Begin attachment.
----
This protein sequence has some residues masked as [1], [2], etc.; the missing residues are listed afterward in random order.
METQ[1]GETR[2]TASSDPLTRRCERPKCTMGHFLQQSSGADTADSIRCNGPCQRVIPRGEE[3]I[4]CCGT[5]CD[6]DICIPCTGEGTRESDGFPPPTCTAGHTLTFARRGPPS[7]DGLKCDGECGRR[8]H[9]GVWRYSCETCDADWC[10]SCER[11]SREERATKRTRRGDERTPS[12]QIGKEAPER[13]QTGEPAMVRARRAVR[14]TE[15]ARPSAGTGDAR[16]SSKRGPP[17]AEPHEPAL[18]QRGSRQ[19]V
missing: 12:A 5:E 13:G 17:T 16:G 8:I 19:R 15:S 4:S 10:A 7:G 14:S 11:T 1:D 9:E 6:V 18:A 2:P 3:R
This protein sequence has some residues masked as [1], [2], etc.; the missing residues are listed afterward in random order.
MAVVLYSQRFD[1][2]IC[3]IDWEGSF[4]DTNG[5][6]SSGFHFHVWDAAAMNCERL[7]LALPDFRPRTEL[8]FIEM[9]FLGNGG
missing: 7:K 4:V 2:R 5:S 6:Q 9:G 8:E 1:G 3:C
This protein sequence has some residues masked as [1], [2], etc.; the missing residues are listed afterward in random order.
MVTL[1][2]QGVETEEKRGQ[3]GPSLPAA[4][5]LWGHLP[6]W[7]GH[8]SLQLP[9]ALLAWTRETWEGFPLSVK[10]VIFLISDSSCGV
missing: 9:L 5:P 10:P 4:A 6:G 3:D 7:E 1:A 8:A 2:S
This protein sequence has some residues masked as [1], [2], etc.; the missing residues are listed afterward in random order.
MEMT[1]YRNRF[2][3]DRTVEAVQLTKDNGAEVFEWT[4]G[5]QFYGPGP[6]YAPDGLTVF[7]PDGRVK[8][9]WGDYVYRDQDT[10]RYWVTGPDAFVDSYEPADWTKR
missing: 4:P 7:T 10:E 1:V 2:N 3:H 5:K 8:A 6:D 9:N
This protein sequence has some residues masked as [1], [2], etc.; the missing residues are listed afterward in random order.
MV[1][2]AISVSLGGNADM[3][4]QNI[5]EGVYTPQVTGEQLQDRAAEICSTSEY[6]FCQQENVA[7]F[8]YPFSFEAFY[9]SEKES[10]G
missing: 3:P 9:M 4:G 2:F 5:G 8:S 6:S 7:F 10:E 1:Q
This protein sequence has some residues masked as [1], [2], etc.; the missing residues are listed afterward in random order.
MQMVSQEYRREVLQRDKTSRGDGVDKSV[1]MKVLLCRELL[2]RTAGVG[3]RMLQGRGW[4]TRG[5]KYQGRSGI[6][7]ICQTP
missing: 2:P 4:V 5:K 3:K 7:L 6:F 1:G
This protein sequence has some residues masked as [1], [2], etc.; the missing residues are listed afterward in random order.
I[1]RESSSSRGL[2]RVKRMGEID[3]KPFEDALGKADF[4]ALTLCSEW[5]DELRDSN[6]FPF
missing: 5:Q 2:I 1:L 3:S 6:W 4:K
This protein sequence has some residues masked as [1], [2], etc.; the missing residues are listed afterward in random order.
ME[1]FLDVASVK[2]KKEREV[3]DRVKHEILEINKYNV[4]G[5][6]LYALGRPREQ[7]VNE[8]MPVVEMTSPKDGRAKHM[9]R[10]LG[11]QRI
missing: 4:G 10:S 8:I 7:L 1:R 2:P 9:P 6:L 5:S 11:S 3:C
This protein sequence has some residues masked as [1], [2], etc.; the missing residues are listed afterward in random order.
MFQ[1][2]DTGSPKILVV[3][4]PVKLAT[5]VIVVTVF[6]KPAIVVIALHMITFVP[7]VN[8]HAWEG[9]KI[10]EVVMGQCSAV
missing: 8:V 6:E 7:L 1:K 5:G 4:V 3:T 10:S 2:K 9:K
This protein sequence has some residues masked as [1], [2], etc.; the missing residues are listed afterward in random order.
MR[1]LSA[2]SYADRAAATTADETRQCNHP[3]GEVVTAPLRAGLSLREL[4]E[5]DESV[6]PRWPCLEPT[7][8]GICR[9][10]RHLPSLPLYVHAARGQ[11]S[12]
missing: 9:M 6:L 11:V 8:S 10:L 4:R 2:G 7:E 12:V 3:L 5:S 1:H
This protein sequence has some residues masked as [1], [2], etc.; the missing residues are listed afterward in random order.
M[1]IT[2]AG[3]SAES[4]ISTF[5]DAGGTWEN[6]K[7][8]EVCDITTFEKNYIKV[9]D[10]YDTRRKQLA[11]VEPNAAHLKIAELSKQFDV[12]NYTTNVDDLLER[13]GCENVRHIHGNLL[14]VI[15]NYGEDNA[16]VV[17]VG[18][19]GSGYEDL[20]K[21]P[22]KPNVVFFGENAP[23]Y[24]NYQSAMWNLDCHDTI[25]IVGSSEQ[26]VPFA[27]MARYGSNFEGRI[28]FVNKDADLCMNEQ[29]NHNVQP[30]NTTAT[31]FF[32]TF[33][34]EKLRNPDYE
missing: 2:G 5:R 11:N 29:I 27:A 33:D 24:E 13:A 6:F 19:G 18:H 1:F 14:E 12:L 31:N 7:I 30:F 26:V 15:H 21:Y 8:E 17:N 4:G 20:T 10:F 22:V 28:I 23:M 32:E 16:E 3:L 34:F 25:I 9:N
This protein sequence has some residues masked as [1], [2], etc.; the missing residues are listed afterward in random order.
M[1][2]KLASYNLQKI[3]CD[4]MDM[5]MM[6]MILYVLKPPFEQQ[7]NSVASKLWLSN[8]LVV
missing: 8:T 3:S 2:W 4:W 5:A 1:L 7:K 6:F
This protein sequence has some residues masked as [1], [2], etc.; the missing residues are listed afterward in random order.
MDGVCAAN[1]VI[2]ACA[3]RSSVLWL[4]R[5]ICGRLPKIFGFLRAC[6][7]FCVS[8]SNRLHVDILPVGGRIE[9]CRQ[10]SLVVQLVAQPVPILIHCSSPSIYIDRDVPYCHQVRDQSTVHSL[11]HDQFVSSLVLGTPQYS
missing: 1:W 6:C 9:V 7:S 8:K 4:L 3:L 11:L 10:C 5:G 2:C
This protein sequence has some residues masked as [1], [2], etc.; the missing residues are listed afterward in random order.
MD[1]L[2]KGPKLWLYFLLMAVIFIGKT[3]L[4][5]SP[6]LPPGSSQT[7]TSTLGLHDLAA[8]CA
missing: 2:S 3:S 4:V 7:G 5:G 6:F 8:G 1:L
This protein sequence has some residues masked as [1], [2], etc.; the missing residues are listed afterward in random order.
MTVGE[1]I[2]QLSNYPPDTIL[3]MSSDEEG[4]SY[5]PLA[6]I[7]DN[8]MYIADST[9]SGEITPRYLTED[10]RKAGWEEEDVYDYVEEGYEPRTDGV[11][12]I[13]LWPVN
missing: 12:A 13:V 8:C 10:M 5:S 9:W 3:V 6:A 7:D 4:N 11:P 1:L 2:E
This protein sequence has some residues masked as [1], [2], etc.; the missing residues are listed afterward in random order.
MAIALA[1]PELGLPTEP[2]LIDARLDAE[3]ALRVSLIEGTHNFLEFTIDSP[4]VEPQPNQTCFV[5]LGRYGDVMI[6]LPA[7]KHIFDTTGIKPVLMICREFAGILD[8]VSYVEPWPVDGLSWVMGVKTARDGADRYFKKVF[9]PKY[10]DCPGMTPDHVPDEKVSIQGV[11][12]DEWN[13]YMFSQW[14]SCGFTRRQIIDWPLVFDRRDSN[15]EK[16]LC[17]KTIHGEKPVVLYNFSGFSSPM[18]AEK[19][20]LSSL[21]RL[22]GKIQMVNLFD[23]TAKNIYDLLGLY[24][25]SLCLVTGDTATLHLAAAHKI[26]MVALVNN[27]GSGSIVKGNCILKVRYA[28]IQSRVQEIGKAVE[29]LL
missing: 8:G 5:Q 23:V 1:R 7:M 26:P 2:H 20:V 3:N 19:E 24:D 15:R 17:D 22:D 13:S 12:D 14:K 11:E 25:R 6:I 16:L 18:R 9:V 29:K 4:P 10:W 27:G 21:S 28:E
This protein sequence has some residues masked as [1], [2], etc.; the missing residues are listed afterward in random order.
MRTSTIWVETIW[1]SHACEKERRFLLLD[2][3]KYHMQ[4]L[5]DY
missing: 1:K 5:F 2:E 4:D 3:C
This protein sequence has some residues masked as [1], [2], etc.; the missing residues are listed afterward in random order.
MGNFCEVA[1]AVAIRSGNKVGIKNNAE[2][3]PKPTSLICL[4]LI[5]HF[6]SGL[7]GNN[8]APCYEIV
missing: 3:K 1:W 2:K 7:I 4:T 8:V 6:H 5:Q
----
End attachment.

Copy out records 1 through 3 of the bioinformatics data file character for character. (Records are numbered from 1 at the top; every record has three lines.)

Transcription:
This protein sequence has some residues masked as [1], [2], etc.; the missing residues are listed afterward in random order.
METQ[1]GETR[2]TASSDPLTRRCERPKCTMGHFLQQSSGADTADSIRCNGPCQRVIPRGEE[3]I[4]CCGT[5]CD[6]DICIPCTGEGTRESDGFPPPTCTAGHTLTFARRGPPS[7]DGLKCDGECGRR[8]H[9]GVWRYSCETCDADWC[10]SCER[11]SREERATKRTRRGDERTPS[12]QIGKEAPER[13]QTGEPAMVRARRAVR[14]TE[15]ARPSAGTGDAR[16]SSKRGPP[17]AEPHEPAL[18]QRGSRQ[19]V
missing: 12:A 5:E 13:G 17:T 16:G 8:I 19:R 15:S 4:S 10:A 7:G 14:S 11:T 1:D 9:E 6:V 18:A 2:P 3:R
This protein sequence has some residues masked as [1], [2], etc.; the missing residues are listed afterward in random order.
MAVVLYSQRFD[1][2]IC[3]IDWEGSF[4]DTNG[5][6]SSGFHFHVWDAAAMNCERL[7]LALPDFRPRTEL[8]FIEM[9]FLGNGG
missing: 7:K 4:V 2:R 5:S 6:Q 9:G 8:E 1:G 3:C
This protein sequence has some residues masked as [1], [2], etc.; the missing residues are listed afterward in random order.
MVTL[1][2]QGVETEEKRGQ[3]GPSLPAA[4][5]LWGHLP[6]W[7]GH[8]SLQLP[9]ALLAWTRETWEGFPLSVK[10]VIFLISDSSCGV
missing: 9:L 5:P 10:P 4:A 6:G 3:D 7:E 1:A 8:A 2:S